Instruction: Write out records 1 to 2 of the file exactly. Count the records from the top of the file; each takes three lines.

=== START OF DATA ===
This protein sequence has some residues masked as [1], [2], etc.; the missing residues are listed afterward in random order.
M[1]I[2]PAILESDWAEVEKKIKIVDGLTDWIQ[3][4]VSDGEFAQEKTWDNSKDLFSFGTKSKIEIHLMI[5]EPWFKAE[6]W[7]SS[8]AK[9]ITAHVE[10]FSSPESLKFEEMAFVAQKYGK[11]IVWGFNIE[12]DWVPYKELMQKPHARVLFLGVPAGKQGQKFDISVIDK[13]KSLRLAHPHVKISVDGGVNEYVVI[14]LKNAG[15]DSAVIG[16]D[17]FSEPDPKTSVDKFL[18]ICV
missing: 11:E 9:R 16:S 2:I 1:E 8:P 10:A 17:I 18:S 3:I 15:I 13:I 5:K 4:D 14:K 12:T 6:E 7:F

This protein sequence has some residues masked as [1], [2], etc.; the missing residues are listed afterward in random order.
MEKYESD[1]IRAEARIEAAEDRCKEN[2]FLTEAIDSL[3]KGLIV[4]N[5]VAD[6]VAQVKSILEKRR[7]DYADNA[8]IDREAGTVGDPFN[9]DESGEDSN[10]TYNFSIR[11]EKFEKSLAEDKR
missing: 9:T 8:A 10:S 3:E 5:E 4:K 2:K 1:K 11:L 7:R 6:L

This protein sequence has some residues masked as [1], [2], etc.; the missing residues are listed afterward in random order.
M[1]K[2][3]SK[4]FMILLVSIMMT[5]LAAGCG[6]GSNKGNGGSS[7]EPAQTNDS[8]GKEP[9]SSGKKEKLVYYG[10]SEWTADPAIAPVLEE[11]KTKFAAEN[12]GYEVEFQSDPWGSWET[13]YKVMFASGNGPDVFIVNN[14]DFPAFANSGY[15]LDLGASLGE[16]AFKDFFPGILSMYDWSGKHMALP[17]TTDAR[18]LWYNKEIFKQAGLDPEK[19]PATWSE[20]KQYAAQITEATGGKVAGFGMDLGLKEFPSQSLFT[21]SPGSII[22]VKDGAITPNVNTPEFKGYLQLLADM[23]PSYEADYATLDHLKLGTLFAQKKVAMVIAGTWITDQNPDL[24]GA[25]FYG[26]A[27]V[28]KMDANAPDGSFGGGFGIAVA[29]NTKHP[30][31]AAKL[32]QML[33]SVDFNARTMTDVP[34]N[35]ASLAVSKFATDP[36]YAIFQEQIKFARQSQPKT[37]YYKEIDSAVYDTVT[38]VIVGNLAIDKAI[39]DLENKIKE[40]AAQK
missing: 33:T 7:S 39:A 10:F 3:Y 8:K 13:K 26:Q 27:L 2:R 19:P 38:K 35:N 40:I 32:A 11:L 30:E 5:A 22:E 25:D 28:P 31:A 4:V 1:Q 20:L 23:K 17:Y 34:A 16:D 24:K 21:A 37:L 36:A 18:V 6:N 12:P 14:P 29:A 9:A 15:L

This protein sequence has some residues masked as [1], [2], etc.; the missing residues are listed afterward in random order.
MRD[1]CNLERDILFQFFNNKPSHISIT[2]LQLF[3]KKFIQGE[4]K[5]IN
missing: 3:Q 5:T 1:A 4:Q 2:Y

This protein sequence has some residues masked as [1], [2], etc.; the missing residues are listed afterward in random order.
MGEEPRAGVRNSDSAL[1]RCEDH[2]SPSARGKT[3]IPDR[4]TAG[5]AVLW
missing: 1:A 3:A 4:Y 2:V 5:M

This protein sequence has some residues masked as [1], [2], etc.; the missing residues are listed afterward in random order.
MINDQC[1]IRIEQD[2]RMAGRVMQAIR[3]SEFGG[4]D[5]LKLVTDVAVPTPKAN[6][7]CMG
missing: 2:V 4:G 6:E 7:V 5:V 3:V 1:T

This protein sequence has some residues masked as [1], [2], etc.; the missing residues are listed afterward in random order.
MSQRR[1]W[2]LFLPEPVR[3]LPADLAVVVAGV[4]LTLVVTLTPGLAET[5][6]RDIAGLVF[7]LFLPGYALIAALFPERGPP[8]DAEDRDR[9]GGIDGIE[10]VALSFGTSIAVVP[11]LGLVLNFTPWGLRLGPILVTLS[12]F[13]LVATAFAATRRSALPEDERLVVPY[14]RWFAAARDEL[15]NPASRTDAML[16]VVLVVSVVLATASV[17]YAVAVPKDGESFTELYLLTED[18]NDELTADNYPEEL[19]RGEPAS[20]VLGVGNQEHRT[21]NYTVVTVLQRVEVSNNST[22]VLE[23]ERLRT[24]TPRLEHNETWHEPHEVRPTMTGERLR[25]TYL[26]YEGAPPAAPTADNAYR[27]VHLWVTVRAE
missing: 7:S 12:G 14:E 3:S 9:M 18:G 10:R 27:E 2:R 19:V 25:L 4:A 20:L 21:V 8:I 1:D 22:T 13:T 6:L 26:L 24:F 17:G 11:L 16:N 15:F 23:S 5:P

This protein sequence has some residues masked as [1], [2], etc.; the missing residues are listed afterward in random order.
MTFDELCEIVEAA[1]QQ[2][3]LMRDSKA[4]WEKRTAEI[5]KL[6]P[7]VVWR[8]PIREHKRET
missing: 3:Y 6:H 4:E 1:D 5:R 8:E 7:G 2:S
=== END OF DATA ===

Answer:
This protein sequence has some residues masked as [1], [2], etc.; the missing residues are listed afterward in random order.
M[1]I[2]PAILESDWAEVEKKIKIVDGLTDWIQ[3][4]VSDGEFAQEKTWDNSKDLFSFGTKSKIEIHLMI[5]EPWFKAE[6]W[7]SS[8]AK[9]ITAHVE[10]FSSPESLKFEEMAFVAQKYGK[11]IVWGFNIE[12]DWVPYKELMQKPHARVLFLGVPAGKQGQKFDISVIDK[13]KSLRLAHPHVKISVDGGVNEYVVI[14]LKNAG[15]DSAVIG[16]D[17]FSEPDPKTSVDKFL[18]ICV
missing: 11:E 9:R 16:S 2:I 1:E 8:P 10:A 17:I 18:S 3:I 15:I 13:I 5:K 4:D 14:K 12:T 6:E 7:F

This protein sequence has some residues masked as [1], [2], etc.; the missing residues are listed afterward in random order.
MEKYESD[1]IRAEARIEAAEDRCKEN[2]FLTEAIDSL[3]KGLIV[4]N[5]VAD[6]VAQVKSILEKRR[7]DYADNA[8]IDREAGTVGDPFN[9]DESGEDSN[10]TYNFSIR[11]EKFEKSLAEDKR
missing: 9:T 8:A 10:S 3:E 5:E 4:K 2:K 1:K 11:L 7:R 6:L